Best of Intentions

Jessie: In NH, where Christmas is sure to be white.

‘Tis the season of gift knitting in my world. Which is to say, nothing is going the way I had planned.I have projects on the needles and others stretched out on racks still damp and drying into shape. I have balls of wool and alpaca and silk rolling round the floor near all my favorite knitting spots as I consider how best to use them.

But mostly I have re-starts and surprises. I love to gift knit for people who value such offerings and I set out to create such tokens every season. One of my sons loves to open such packages. One of my sisters does too. A few friends and even friends of friends are on the list. So each fall I sit down with the best of intentions.

I search for just the right pattern, pick out the ideal yarn and reach for what I hope will be the correctly sized needles. Then I cast on and begin to play with the project by swatching. For those non-knitting readers, swatching is simply knitting a small piece of fabric to check that the needle is the correct size and that the knitter likes the fabric produced. More often than not the needles are too big or too small and the fabric is not at all what I had imagined. So, I start again with different needles. After a few tries it often occurs to me that the pattern is not correct for the yarn or the yarn is not right for the pattern and I go back to the drawing board.

Eventually, if I am paying attention to how the yarn behaves once unwound from the ball and formed into stitches, I manage to match a pattern and yarn in a way that pleases me. I knit along happily, usually at a good clip, and before long I have a completed project in my hands. Which often leads to another problem. I am forever knitting things for the wrong person.

This year I thought a neckerchief of handspun, hand-dyed Blue Faced Leicester wool was for my son’s friend. But the color is more green than turquoise with a defiant tendency towards yellow undertones. I despaired of it until I realised I had been making it for another son’s girlfriend all along instead. It looks perfect for her. I have a sumptious alpaca cowl I thought was for one someone when really it is for another person on my list. I thought a third person was going to receive a hat. They ended up with a scarf instead.

Some of me is aggravated and befuddled by my inability to make plans that don’t go awry. The rest of me is pleased to see how it all works out in the end. It is a lot like writing a mystery. You try out some characters, some scenes and some motives. You end up with plot twists you didn’t see coming and a satisfying ending!

Readers, do you have projects that seem to have minds of their own? Do your gifting plans always go the way you imagine that they will?


20 Thoughts

  1. There are some of us that just do the next thing that comes to hand, to the despair of our friends who keep insisting we CAN write an actual story with a beginning, middle, and end, but we are conscientiously opposed to imposing order on anyone or anything other than ourselves. Follow a knitting or crochet pattern, yes; pray for a good end to what looks like a disaster in the making, yes; outline a plot, etc., no way, Jose.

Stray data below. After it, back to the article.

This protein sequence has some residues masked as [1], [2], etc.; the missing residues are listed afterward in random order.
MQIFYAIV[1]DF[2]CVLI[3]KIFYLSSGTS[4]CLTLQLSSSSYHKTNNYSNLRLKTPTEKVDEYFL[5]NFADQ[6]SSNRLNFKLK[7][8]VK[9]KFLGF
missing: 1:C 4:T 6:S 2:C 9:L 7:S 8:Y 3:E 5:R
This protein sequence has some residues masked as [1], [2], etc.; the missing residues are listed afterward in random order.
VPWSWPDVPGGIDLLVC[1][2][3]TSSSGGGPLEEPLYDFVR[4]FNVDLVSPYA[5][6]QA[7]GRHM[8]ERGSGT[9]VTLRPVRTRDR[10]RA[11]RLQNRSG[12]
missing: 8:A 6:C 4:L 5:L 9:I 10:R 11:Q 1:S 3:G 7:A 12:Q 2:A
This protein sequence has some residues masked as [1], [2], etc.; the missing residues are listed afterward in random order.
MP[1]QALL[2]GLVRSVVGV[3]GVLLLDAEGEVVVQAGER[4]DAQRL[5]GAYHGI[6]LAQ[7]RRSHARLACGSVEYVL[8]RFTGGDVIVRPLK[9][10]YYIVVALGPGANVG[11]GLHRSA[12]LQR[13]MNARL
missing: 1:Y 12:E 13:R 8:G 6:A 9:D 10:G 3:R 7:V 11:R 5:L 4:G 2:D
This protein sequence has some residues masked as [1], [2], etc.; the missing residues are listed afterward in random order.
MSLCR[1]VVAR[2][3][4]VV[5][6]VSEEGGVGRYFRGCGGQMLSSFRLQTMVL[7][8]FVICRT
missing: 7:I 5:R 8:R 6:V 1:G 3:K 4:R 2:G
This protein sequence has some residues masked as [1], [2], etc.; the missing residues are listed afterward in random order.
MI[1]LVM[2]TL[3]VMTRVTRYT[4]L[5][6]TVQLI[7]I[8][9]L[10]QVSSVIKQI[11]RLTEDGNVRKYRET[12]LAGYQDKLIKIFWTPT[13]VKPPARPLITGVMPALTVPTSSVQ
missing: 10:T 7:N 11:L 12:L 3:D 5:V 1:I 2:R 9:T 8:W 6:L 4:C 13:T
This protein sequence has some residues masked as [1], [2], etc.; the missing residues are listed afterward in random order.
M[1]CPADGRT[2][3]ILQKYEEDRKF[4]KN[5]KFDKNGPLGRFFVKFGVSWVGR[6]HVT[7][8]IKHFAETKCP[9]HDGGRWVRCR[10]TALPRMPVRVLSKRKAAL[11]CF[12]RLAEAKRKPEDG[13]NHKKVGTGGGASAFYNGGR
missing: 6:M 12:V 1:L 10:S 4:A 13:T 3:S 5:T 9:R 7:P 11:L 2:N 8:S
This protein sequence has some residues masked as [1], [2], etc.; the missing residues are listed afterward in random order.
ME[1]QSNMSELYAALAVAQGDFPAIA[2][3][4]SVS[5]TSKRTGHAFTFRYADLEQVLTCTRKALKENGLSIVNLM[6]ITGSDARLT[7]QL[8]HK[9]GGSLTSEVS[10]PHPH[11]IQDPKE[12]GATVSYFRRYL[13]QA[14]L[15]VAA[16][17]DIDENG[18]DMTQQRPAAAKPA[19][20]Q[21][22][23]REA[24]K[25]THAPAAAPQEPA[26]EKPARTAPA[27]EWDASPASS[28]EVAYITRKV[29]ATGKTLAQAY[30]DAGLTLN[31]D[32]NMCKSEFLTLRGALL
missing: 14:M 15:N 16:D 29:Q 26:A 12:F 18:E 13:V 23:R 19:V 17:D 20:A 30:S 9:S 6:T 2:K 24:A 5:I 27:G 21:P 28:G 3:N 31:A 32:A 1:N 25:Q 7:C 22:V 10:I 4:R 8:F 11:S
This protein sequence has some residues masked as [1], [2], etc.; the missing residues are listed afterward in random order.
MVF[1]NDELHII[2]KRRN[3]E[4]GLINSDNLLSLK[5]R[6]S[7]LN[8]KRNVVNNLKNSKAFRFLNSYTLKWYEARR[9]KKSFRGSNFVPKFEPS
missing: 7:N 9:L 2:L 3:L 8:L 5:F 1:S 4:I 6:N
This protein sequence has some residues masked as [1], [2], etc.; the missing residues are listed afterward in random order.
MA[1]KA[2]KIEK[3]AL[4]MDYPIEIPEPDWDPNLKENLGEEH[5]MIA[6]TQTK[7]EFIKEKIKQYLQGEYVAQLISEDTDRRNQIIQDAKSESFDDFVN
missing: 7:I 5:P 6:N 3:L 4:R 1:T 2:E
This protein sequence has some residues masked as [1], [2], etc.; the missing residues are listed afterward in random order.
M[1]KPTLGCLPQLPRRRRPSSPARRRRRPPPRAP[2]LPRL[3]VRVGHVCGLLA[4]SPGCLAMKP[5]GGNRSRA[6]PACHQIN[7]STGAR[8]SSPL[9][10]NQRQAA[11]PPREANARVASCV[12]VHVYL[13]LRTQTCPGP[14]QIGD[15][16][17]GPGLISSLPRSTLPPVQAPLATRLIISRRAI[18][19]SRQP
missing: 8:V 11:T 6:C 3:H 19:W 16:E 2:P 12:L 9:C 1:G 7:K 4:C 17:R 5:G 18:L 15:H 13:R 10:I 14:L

1. That plotter vs. pantser thing is deeply ingrained, isn’t it, Barbara? Even when I outline I find I am praying for a good end because you never know until it is all done!

  2. It’s the surprises in our writing that are the best! Glad the knitting eventually works out for you, Jessie. And I know you get so many other benefits from it, too. When I cook dinner it often surprises me, since I rarely follow a savory recipe to a T – usually in a good way.

  3. Hand knitted “When I cannot be there and you need a hug” shawls are the best invention ever.

  4. Last time I checked, I had three unfinished knitting projects stashed somewhere in the house. I know I started one of them in 2002. Great track record, eh? I have to laugh every time I go into a crafts store these days, because they’re offering knitting yarn large enough to rope an elephant and needles the size of broom handles. I guess today’s knitters are impatient and don’t want to spend more than 15 minutes on a project.

    1. I’ve noticed that too. There is even a sort of knitting that people do on their forearms now that I have not learned. It seems like a sort of wrestling to me!

  5. You are creative in so many different ways, Jessie. I love buying vintage tablecloths (although I bought more in the early 90s before everyone jumped on them). Every once in awhile I look at one and seems like it says, I belong to so and so. Then I give it to them.

  6. I often think writing a mystery is like the argyle socks I watched my mother knit during my childhood. I am not so much about projects that do whatever they want. I have enough unpredictable people in my life to prefer order and obedience in my projects.

  7. Well, evidently the yarn picks its partner and you along for the ride, are a good listener 🙂

  8. This is great, Jessie. The only thing I have to compare is writing, and I agree – some books just don’t get written the way I originally planned. And they’re usually the better for it.

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